"American Oxygen" is, of course, operating in an entirely different spectrum of popular culture, but only because we think it's different. There is no rule that pop music has to work in a certain way. You might wonder what would have happened if Rihanna had imagined herself at risk, if she had shown herself being buried alive. What a powerful statement that would have been, to say that for all of her popularity and wealth, she's no different than the young black men and women who are so often the targets of racialized, institutionalized violence.

That's what Toni Morrison meant when she said in 1998 to Ed Bradley on 60 Minutes, despite being awarded the Nobel Prize for Literature, that she still believed whites could betray her: "If the trucks pass and they have to make a choice, they'll put me on that truck." Pressed about those comments in a subsequent interview, she explained it again: "I meant that in the final analysis, that if they had to choose to be white or to be human, and I was the key, they might choose to be white. Being human is hard" ("Toni Morrison: Uncensored", Australian Broadcasting Corp., 1998).

Art that seeks to make a political statement works best when it implicates the singer and her art, putting both in danger. During the height of MTV actually showing music videos, this tactic even worked with the use of historical montages. There's Axl Rose, a fresh rube just off the bus watching televised violence in 1987's "Welcome to the Jungle". Any political message is swallowed up by celebrity as bumpkin Axl transforms into Guns 'n' Roses Axl, but the video still creates a palpable sense of mediated anxiety.

In "Rockin' in the Free World" (1989), Neil Young viciously undercuts the "Born in the U.S.A."-like title and refrain by dressing as a vagrant and immersing himself in the streets of Los Angeles. In both videos, we watch Rose and Young watching the flashing images on the screens. Despite being outsiders, both are connected to the world around them; Rose is initiated by it and Young disappears into it.

In "American Oxygen", Rihanna stands aloof from the anxiety and suffering. We never watch her watching; she never seems to take in the images we see, and so it seems like she's already figured everything out. The same could be said of Michael Jackson in the "Man in the Mirror" video, but he hardly even appears in it. In the video for "Born in the U.S.A.", a mashup of montage and concert footage, Springsteen also never observes the history in the montage, but his onstage passion is enough to create the illusion of that interaction, even if his vocals are terribly lip-synched. In other words, it matters that he's performing the song live: a singular event at a certain moment in time inherently filled with the desperation to say what needs to be said right now.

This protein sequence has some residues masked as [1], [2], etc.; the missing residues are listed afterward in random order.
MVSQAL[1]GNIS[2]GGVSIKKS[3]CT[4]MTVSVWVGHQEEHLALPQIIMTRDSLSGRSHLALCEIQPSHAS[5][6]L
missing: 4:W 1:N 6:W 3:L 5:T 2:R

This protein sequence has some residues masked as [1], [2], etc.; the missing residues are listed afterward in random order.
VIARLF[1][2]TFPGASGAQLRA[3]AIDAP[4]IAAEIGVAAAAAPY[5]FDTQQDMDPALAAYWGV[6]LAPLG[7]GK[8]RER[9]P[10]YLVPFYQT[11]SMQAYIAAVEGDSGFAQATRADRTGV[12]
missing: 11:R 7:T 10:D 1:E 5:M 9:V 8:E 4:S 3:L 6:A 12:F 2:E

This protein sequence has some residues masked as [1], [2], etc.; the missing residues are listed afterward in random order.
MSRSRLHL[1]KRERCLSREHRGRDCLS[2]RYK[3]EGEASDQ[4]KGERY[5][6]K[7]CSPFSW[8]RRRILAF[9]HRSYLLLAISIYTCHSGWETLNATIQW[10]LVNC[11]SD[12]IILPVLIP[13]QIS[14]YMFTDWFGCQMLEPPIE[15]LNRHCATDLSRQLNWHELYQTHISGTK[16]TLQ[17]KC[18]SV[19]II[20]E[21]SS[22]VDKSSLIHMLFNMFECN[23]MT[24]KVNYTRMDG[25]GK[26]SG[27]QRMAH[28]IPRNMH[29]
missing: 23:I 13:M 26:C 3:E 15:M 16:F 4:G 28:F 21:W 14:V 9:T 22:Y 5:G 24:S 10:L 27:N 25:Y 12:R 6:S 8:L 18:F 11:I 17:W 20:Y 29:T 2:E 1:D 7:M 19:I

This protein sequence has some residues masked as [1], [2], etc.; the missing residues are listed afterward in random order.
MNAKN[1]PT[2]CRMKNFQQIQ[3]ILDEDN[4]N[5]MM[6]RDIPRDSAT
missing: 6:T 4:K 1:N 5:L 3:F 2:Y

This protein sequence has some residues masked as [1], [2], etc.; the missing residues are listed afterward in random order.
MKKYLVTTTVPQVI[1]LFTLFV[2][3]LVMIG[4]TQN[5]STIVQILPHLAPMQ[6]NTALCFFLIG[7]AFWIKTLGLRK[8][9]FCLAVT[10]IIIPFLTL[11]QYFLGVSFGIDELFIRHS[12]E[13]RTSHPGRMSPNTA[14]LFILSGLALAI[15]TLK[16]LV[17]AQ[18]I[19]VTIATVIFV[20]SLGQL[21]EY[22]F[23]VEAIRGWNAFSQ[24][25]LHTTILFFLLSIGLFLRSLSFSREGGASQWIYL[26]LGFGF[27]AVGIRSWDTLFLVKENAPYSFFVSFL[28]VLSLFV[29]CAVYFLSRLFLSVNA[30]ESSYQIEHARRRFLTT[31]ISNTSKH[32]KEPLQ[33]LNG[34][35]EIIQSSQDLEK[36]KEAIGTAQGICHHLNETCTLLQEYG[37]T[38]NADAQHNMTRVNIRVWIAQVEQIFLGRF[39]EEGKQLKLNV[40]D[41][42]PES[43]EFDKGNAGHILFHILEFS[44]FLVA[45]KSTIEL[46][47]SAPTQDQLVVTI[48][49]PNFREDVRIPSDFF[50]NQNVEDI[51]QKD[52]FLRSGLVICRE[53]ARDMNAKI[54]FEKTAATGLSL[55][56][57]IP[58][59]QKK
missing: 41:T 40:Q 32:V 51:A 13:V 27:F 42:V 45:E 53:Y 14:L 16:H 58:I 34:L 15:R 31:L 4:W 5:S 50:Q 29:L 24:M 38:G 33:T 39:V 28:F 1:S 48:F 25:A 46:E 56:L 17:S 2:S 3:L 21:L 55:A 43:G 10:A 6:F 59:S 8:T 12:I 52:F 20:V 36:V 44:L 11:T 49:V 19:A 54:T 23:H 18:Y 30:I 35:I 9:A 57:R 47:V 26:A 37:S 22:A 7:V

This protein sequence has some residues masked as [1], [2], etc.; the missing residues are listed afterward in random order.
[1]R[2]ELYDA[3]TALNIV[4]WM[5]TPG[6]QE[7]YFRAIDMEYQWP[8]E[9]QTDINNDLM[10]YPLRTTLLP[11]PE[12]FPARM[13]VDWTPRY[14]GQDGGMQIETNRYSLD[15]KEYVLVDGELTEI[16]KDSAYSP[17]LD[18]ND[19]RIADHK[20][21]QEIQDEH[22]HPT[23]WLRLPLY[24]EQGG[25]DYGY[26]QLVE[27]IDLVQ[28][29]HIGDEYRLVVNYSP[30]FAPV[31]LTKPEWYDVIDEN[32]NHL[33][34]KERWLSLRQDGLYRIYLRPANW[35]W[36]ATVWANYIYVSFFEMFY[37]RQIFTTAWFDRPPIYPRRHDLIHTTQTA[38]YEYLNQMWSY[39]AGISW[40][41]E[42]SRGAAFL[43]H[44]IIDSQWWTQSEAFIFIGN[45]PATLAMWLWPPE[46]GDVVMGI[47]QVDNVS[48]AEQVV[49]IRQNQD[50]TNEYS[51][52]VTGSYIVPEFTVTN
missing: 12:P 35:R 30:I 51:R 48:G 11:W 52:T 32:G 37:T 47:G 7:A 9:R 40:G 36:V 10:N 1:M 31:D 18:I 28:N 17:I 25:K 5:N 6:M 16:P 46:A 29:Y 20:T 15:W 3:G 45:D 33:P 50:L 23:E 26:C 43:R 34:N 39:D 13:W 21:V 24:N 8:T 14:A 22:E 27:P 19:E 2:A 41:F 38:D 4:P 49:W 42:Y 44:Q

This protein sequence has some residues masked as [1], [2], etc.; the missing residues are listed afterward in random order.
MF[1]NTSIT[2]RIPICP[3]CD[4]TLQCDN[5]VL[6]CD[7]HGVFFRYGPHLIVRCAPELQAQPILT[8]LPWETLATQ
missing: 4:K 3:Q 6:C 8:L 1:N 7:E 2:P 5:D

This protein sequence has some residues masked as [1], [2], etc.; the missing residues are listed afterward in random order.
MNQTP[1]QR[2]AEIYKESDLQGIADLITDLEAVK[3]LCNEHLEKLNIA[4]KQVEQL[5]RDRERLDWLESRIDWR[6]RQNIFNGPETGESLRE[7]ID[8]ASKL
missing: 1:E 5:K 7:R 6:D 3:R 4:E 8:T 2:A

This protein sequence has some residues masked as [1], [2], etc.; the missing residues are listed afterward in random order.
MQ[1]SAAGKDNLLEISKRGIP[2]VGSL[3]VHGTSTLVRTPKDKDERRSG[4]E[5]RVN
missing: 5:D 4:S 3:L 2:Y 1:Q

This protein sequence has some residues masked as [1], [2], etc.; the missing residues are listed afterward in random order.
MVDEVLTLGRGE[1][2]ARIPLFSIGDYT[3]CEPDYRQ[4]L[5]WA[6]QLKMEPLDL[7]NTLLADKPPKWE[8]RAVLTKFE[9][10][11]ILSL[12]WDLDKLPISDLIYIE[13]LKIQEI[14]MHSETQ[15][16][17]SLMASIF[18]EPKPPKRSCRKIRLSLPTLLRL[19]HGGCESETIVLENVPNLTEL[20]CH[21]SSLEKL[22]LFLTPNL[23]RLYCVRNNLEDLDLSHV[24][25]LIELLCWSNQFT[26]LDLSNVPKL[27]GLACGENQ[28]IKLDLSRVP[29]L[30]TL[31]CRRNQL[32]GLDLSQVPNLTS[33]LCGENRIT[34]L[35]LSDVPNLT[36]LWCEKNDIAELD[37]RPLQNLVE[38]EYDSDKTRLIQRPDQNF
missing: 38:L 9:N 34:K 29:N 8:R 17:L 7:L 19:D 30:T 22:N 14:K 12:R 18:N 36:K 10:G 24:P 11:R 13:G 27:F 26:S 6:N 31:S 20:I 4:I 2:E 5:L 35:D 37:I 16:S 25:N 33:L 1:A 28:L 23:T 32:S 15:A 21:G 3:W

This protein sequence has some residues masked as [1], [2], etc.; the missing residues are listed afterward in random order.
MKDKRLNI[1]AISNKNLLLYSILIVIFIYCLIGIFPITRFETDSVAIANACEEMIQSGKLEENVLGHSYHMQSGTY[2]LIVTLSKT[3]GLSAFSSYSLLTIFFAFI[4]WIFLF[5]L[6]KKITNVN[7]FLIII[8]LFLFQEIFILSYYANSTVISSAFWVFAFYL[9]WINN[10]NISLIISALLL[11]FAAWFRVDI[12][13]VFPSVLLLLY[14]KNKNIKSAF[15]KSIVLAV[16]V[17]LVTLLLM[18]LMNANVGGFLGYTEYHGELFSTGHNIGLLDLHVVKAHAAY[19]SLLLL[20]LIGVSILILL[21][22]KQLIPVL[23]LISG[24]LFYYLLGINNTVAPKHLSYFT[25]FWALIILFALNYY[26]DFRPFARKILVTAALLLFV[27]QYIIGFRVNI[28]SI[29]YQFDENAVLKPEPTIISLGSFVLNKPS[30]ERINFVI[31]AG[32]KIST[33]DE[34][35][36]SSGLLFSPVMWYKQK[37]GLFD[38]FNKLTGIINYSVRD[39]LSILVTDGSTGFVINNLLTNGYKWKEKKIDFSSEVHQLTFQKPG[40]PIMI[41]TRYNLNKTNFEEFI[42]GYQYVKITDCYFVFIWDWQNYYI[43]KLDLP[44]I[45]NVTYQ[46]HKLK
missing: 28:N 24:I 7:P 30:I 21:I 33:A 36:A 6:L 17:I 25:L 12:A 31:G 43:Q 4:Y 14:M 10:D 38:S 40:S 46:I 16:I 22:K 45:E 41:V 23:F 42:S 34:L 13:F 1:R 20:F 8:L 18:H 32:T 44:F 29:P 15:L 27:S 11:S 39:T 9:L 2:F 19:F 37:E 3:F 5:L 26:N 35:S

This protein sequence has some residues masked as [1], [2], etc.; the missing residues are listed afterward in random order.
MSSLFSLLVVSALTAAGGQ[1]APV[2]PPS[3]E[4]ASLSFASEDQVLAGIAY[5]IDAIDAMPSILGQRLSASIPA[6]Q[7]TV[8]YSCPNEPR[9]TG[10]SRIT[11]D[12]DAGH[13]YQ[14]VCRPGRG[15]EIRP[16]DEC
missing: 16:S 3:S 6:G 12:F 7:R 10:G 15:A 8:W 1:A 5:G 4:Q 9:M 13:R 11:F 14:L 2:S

There is no desperation in Rihanna's performance; she never seems disturbed by the paradox she's singing about, never seems threatened by it. And that's why it feels false. For the song's optimism to feel earned, the reality of suffering has to be genuinely acknowledged. But all of Rihanna's emotion seems manufactured, which makes it one of the few things still manufactured in the United States.

As such, the images expose the song—the montage of images in its video, and the real-time montage of images from Baltimore. In the final analysis, "American Oxygen" is not a political song except in the sense that every American song exists in a political culture. The song and the video come off as reactions that are either afraid to be explicitly political or simply can't find the language, verbal or visual, to do so. The problem isn't that "American Oxygen" fails as political art. It's that we might consider it a success, when instead it's a mere gesture.

If someone who desperately needs it finds inspiration in "American Oxygen", good. As a white American male with a decent job, and thus someone far less likely to be choked by the police for illegally selling cigarettes, I should be able to recognize that even a gesture toward the suffering experienced by the oppressed can be a powerful recognition in their eyes. Sometimes gestures are the best any of us are going to get on any given day. But they're not enough. They're never enough. Recognition can amount to nothing more than condescension, and aspirational messages can obscure institutionalized racism and end up blaming the victim. What we need is real change.

As I finished this column, I learned that the six Baltimore police officers who took Freddie Gray into custody and refused him the emergency medical care he needed will indeed face criminal charges. But no matter what happens in the trial, racism, economic disparity, and a legitimate distrust of the police will still be the poisoned oxygen that too many breathe, and that too many gasp for as they die.

Pop Ten
Mixed Media
PM Picks

© 1999-2018 Popmatters.com. All rights reserved.
Popmatters is wholly independently owned and operated.